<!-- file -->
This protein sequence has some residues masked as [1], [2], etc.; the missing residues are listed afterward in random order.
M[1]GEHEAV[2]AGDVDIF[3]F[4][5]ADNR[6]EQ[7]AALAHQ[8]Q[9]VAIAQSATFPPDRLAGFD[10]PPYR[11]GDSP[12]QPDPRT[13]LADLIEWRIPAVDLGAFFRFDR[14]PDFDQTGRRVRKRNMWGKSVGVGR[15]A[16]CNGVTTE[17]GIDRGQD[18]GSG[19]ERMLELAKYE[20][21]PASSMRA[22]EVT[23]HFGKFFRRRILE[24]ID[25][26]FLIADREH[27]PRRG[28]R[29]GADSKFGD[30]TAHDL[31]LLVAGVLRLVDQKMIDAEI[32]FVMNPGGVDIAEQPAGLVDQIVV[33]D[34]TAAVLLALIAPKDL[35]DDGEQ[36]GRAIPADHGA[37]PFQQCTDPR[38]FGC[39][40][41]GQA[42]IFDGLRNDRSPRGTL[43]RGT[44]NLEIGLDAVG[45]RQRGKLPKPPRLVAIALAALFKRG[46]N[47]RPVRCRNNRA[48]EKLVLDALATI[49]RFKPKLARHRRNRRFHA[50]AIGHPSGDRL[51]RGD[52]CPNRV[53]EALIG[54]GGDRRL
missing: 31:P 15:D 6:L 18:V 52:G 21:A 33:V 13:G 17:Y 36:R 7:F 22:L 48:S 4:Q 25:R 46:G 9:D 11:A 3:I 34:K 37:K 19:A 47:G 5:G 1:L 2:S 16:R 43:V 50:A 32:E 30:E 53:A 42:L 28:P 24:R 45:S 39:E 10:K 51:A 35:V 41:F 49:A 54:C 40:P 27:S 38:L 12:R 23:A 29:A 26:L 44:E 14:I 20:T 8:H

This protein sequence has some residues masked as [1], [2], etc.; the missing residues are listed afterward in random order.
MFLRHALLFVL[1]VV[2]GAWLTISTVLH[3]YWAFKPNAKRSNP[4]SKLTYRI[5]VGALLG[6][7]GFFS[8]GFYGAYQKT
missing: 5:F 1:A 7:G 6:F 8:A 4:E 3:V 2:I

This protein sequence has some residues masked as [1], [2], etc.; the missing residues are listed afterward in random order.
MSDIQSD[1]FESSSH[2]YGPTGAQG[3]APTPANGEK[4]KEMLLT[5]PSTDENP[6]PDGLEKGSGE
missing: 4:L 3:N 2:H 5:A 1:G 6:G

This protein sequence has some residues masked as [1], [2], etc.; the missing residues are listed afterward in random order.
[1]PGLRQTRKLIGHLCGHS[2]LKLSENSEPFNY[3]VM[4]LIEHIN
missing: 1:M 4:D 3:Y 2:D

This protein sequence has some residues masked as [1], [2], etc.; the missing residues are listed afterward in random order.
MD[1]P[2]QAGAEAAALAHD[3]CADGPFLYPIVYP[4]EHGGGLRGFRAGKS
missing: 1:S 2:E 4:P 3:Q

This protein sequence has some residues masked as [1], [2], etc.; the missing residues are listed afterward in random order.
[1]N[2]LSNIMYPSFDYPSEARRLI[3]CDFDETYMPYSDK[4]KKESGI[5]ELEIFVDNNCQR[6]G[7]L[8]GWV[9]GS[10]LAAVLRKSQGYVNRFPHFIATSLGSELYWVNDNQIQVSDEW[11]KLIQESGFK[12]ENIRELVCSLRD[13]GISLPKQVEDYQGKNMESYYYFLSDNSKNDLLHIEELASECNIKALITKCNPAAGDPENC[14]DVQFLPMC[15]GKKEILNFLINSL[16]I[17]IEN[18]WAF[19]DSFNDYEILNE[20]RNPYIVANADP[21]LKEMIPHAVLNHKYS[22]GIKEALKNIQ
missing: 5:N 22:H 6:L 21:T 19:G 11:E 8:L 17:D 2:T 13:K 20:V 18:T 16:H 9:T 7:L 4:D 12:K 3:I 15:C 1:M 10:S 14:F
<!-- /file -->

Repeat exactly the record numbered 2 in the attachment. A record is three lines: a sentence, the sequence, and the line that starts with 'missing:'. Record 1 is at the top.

This protein sequence has some residues masked as [1], [2], etc.; the missing residues are listed afterward in random order.
MFLRHALLFVL[1]VV[2]GAWLTISTVLH[3]YWAFKPNAKRSNP[4]SKLTYRI[5]VGALLG[6][7]GFFS[8]GFYGAYQKT
missing: 5:F 1:A 7:G 6:F 8:A 4:E 3:V 2:I